Recently, a colleague asked me whether there was a difference between reading a book on a screen versus a paper page. People do worry about all sorts of concerns — light from screens, fine motor skill development, reading comprehension and more. Many of these stem from an underlying technophobia — or technophilia, as it may be.
What does the research tell us?
There are published studies that formally examine the difference, and the results seem to be all over the place. Some suffer from small sample sizes, or look only at very specific domains — comprehension, or interactional parent/child “warmth,” or mastery of a specific skill. There’s also a big difference looking at toddlers versus preschoolers versus elementary schoolchildren; they are at very different places in the world of reading. Additionally, many are adult studies, and may not apply to children. The reality is that, based on the available research, we just don’t yet know if there are significant meaningful differences.
I’m asked this question frequently when I give talks about early literacy, and I try to give at least some amount of guidance. My answer is as follows: To a certain extent, I think that text is text, whether it’s being viewed as ink on the dried wood pulp that we call pages or glowing pixels on a screen. There are a few key caveats, though:
First, the research is mixed on whether use of backlit screens can impact sleep. Melatonin is a hormone involved in initiation of sleep, and it is affected by light exposure, particularly certain wavelengths. While television has been in our collective lives for decades, those screens are a few feet away, rather than the several inches of most portable devices. However, while studies of close-in light use may affect melatonin, does typical real-world use do so? It’s hard to know as of yet. Until there’s better clarity on this, avoiding glowing screens at least an hour before bedtime is reasonable.
Second, most books for young children involve skillfully created images. Ensuring that a screen is high-quality enough to allow the beauty of the images to be displayed is important and shouldn’t be compromised. Illustrations are as much part of the story as the text.
Third, there is a danger of a slippery slope when it comes to electronic devices — even young children often know that devices cannot only provide a Caldecott-award-winning picture book, but also offer up games. It’s hard for parents to resist a young child’s demands for the attention-grabbing nature of games — after all, marketing cereals to children is predicated on them throwing tantrums in the supermarket for a particular kind. Indulging in games poses a high risk of displacing the intention to share books together — night after night.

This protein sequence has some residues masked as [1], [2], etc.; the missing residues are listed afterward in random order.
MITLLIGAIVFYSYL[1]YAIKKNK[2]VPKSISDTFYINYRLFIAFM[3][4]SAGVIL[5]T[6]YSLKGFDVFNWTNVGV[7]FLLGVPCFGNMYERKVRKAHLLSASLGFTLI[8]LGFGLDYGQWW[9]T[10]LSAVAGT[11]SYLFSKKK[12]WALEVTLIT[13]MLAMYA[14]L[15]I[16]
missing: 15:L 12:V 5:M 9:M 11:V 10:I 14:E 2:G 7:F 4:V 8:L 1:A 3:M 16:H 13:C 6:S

Finally, there’s the danger of thinking that the enhancements offered by e-books are necessarily an improvement over physical books. A parent might assume that having a cow moo when tapped on a screen is inherently better than the silent paper equivalent. But is it? If that moo is not essential to the narrative or structure of the book, it may simply be a distraction. Children who become attuned to the “tap-and-make-something-happen” dynamic may ignore much of what is on displayed pages in favor of tapping everything on the screen in an attempt to “make it go.”
Ultimately, it all comes down to how the book is used. Assuming due care is exercised with the above points, for young children the most important factor is the presence of a caring, nurturing, responsive adult who understands how to interactively explore a book with a young child. This may be a skill unconsciously picked up by the adult through environmental role models, but for some they may require modeling, coaching and the encouragement to do so. Rather than become lost in the electronic versus paper book wars, we would do well to ensure that each and every child has an adult in their lives who knows how to read well with them and can do so routinely.
Dr. Dipesh Navsaria, MPH, MSLIS, MD, FAAP, is an associate professor of pediatrics at the University of Wisconsin School of Medicine and Public Health and also holds master’s degrees in public health and children’s librarianship. Engaged in primary care pediatrics, early literacy, medical education, and advocacy, he covers a variety of topics related to the health and well-being of children and families.
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